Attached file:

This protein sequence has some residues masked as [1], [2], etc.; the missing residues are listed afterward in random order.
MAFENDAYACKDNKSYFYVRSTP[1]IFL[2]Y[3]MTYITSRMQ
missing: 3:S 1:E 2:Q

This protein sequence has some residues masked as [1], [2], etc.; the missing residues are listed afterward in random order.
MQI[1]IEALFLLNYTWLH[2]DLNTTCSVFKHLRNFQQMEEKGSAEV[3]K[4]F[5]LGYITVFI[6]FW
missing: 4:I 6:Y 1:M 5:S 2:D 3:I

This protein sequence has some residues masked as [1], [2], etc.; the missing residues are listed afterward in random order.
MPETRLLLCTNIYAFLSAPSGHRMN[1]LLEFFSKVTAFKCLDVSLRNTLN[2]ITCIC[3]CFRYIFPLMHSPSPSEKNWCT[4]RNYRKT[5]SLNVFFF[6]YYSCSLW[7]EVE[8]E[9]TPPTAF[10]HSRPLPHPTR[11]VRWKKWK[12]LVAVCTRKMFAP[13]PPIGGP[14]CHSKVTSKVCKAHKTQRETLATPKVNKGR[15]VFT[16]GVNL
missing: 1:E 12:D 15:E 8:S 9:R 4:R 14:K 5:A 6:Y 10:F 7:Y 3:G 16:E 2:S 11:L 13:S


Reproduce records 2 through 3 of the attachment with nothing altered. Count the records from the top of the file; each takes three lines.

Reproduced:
This protein sequence has some residues masked as [1], [2], etc.; the missing residues are listed afterward in random order.
MQI[1]IEALFLLNYTWLH[2]DLNTTCSVFKHLRNFQQMEEKGSAEV[3]K[4]F[5]LGYITVFI[6]FW
missing: 4:I 6:Y 1:M 5:S 2:D 3:I

This protein sequence has some residues masked as [1], [2], etc.; the missing residues are listed afterward in random order.
MPETRLLLCTNIYAFLSAPSGHRMN[1]LLEFFSKVTAFKCLDVSLRNTLN[2]ITCIC[3]CFRYIFPLMHSPSPSEKNWCT[4]RNYRKT[5]SLNVFFF[6]YYSCSLW[7]EVE[8]E[9]TPPTAF[10]HSRPLPHPTR[11]VRWKKWK[12]LVAVCTRKMFAP[13]PPIGGP[14]CHSKVTSKVCKAHKTQRETLATPKVNKGR[15]VFT[16]GVNL
missing: 1:E 12:D 15:E 8:S 9:R 4:R 14:K 5:A 6:Y 10:F 7:Y 3:G 16:E 2:S 11:L 13:S